Remember that the key to social networking is not to post blurbs about just your non-profit’s events and news, but to post and share other non-profit’s noteworthy news as well. This will help you build a relationship with that organization, so they will be more willing to spread your non-profit’s news in turn. This is a crucial strategy for all non-profits to follow.
3) Allow brand enthusiasts to become creators.
Non-profits have the best brand enthusiasm because members usually have a personal stake in the non-profit’s success. These brand enthusiasts become what we call “creators” because they will define your brand’s voice on the internet. These brand enthusiasts will create blogs, publish personal websites, and even create videos and podcast that will promote news and activities of your organization. The key for the organization is to give brand enthusiasts the proper tools to spread the word on its behalf. Tools such as RSS feeds, widgets, maybe even a connection via an API to specific information will provide brand enthusiasts with the resources they need to convey your message easily. By offering this platform to brand enthusiasts, you are essentially allowing them to become creators for your non-profit. Give your advocates the power to advocate for you!
Being a non-profit does not mean being non-proactive. Next week, I’ll share more insight on methods that will help your NPO reach out to online visitors, help them stay connected with your organization easily and effectively, and, in the end, allow your organization to stand out in an ocean of competing interests.
Stay tuned, next Wednesday JPD_adchat and Nick Damoulakis will bring you part 2 of 3, Online Marketing Strategies for Non-Profit Organizations
If this title tells you anything, I am not a media buyer by training, but I do play one on occasion from 9-5. About three and a half years ago, our client Tourism Council of Frederick County approached us with the proposition of taking over their media buying. It seemed a natural fit since we were managing the delivery of art to the various publications they work with and had been doing so for almost a decade.
Media buying isn’t something I thought I would ever do, but since we accepted their proposal, I figured I’d better get organized. This initial thought has been a lifesaver time and again and has provided opportunities on many occasions. Let me explain how.
When I first took over the process they had been utilizing an Excel spreadsheet to manage it all. While their sheet was detailed, it just wasn’t detailed enough for my comfort. We explored third-party software that manages media buying processes but they all were just too expensive or didn’t provide the perfect solution. While the Excel spreadsheet isn’t the perfect solution, it is something I have become comfortable with and have expanded their original version to make it a much more robust solution.
What I keep track of:
- Where the ads run – both publication and publisher
- Contacts at each publisher
- Reader service options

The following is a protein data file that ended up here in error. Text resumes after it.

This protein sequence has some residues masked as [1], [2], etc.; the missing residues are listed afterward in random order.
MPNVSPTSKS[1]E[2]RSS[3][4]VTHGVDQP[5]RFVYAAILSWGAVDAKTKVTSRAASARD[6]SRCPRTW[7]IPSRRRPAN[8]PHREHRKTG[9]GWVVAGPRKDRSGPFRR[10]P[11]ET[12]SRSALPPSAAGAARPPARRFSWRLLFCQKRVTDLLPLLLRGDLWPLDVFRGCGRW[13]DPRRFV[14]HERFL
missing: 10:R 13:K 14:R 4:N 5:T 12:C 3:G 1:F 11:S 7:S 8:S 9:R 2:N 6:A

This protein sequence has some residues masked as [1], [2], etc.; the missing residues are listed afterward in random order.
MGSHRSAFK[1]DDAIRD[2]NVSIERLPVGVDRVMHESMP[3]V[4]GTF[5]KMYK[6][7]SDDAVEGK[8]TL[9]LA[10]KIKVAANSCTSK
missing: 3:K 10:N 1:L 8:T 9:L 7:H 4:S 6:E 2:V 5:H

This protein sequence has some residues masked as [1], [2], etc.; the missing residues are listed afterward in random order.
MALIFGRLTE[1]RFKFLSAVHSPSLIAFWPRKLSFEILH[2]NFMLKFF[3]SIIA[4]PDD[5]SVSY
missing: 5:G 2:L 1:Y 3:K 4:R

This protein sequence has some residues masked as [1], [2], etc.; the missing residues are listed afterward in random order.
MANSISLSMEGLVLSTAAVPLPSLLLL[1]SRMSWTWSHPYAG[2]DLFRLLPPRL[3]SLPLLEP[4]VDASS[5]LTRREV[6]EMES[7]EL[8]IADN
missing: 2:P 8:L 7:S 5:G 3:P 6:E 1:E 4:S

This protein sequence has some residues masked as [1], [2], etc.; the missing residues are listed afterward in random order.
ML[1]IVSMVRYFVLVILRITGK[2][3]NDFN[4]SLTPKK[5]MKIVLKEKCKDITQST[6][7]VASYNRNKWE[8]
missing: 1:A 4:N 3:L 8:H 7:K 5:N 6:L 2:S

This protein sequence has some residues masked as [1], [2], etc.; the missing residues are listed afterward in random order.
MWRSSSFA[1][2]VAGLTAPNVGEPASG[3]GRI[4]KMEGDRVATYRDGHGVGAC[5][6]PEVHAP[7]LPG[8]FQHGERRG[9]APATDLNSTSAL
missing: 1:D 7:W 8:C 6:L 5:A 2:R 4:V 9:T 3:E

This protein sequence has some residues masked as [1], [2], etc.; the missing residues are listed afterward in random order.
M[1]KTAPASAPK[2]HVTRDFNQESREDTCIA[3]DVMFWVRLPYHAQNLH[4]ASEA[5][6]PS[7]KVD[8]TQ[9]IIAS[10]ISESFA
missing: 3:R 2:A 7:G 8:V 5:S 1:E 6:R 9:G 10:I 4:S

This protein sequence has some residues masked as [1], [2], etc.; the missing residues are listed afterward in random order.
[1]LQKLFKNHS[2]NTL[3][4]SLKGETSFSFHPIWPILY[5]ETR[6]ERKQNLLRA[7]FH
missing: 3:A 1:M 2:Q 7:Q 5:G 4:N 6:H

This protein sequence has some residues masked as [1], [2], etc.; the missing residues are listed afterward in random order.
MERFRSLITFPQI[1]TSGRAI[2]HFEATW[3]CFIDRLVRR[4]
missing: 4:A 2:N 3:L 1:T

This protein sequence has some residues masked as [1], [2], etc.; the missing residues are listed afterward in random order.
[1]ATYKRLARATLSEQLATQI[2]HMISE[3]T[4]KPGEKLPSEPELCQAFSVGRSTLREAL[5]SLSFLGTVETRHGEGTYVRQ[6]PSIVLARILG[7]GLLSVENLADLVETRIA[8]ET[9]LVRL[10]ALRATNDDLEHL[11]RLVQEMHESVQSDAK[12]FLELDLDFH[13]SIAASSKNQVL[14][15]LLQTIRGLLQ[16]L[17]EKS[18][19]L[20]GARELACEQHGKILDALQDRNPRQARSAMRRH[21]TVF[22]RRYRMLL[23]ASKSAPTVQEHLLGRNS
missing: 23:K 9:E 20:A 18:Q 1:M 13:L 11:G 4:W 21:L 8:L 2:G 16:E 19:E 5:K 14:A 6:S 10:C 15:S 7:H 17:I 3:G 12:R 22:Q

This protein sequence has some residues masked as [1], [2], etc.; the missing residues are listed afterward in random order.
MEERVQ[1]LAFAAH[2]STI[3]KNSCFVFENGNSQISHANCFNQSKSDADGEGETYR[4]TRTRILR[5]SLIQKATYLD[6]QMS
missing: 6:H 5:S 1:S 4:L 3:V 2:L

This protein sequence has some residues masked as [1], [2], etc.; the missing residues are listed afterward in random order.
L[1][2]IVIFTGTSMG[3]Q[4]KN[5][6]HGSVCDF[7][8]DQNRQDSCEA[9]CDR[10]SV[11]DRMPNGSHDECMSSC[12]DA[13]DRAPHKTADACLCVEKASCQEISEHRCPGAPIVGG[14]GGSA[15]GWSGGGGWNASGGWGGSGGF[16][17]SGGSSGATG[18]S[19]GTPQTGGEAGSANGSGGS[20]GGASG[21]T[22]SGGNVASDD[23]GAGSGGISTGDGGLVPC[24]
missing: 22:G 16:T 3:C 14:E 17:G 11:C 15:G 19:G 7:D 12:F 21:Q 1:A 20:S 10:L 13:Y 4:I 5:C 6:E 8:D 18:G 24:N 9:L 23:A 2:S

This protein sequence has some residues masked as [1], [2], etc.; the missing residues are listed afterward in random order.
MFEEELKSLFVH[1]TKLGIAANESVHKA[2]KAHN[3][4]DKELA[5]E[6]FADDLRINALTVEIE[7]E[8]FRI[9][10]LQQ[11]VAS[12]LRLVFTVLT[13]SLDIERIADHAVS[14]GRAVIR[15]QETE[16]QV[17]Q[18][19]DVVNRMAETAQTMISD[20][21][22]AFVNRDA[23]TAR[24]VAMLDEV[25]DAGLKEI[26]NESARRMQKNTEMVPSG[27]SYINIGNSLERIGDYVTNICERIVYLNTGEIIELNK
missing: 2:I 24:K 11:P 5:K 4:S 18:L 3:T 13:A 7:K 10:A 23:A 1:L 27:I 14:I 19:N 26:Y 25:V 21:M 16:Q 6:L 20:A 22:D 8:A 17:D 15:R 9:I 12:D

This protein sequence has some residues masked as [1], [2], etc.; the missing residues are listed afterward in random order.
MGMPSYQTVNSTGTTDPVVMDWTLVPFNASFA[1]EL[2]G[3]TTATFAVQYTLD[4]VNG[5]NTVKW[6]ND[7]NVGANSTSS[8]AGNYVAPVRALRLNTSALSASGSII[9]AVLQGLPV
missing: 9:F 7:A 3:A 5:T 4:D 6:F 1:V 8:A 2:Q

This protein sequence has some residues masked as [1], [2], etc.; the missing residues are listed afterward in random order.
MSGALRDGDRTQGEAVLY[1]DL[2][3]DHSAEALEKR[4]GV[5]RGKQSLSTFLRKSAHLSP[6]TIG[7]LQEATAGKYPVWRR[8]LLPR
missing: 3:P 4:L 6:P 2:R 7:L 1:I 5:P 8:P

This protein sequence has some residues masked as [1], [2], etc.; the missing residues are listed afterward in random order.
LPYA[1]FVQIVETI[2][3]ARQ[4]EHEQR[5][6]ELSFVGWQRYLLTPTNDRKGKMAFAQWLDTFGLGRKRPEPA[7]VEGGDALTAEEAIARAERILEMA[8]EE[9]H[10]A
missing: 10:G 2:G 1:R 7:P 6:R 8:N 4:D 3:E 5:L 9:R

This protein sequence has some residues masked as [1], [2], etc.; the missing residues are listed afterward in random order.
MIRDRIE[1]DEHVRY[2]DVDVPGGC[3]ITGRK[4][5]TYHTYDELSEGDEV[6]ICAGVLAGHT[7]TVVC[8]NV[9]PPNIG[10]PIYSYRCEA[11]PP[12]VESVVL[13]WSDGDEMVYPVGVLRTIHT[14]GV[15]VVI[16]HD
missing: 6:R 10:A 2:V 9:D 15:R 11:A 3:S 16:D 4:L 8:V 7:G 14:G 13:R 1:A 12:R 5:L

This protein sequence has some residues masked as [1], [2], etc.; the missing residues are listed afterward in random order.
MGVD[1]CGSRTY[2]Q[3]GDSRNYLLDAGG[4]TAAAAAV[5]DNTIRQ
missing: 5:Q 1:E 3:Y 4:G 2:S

- Insertion timeline
- Net and gross costs
- Leads and conversions
- Content of the ads
- Which campaign it falls under
- Billing data
We store this spreadsheet in the cloud, which allows Tourism to log in and track the process all the way through billing as well. Keeping all this information together has made it easy to book the ads, design the ads and bill them—never missing a beat! And yes, this is one large spreadsheet with multiple sheets all calculating the monthly and annual budgets for a given fiscal year.
This organization has paid off in several ways. I can plan in advance for various tasks. I can start the negotiating game with the various outlets and leverage that to my budget’s advantage. And, I can plan my designer’s production schedules and sometimes crank out a month’s worth of ads at one time. Finally, if you have ever booked an ad before, you will know the billing process can sometimes get screwy. By keeping track of the billing and simply indicating something has been paid and invoiced to Tourism plus a couple of other pertinent notes, it is easy for me to determine if something has been double billed or sometimes even completely missed. Stranger things do happen in this world of media buying.
Previously, I mentioned that I keep an insertion timeline. This allowed me to see that initially the Tourism advertising year was skewed very much to the spring. Tourism however, wanted their schedule to be a nice balance of early fall advertising, to get travelers out for the fall leaf peaking, and spring advertising, when folks plan their summer vacations. It also showed how much national versus regional promotion I was happening another area that requires a good balance. Over time I was able to correct the seasonal issue and am also working toward a nice balance of national placements supported by a healthy regional and local campaign.
An Excel spreadsheet might not be the only solution for keeping track of a media schedule or the best if you have numerous clients to manage, but it has served JPD and our client well.
This is the first entry in a series of posts on my experience with Media Buying.
Jean Peterson Design, now 15 years young has successfully negotiated the last few years of economic turmoil. Lucky? Oh, lots of hard work, many blessings and of course, the luck of the Irish!
On this St. Patrick’s Day, I would like to pay tribute to a graphic designer from Switzerland. No, he wasn’t born in Ireland, but became an Irish citizen in the 60s and subsequently had a tremendous impact on Irish design. His name–Cor Klaasen (1926-1989). Cor who? My question exactly.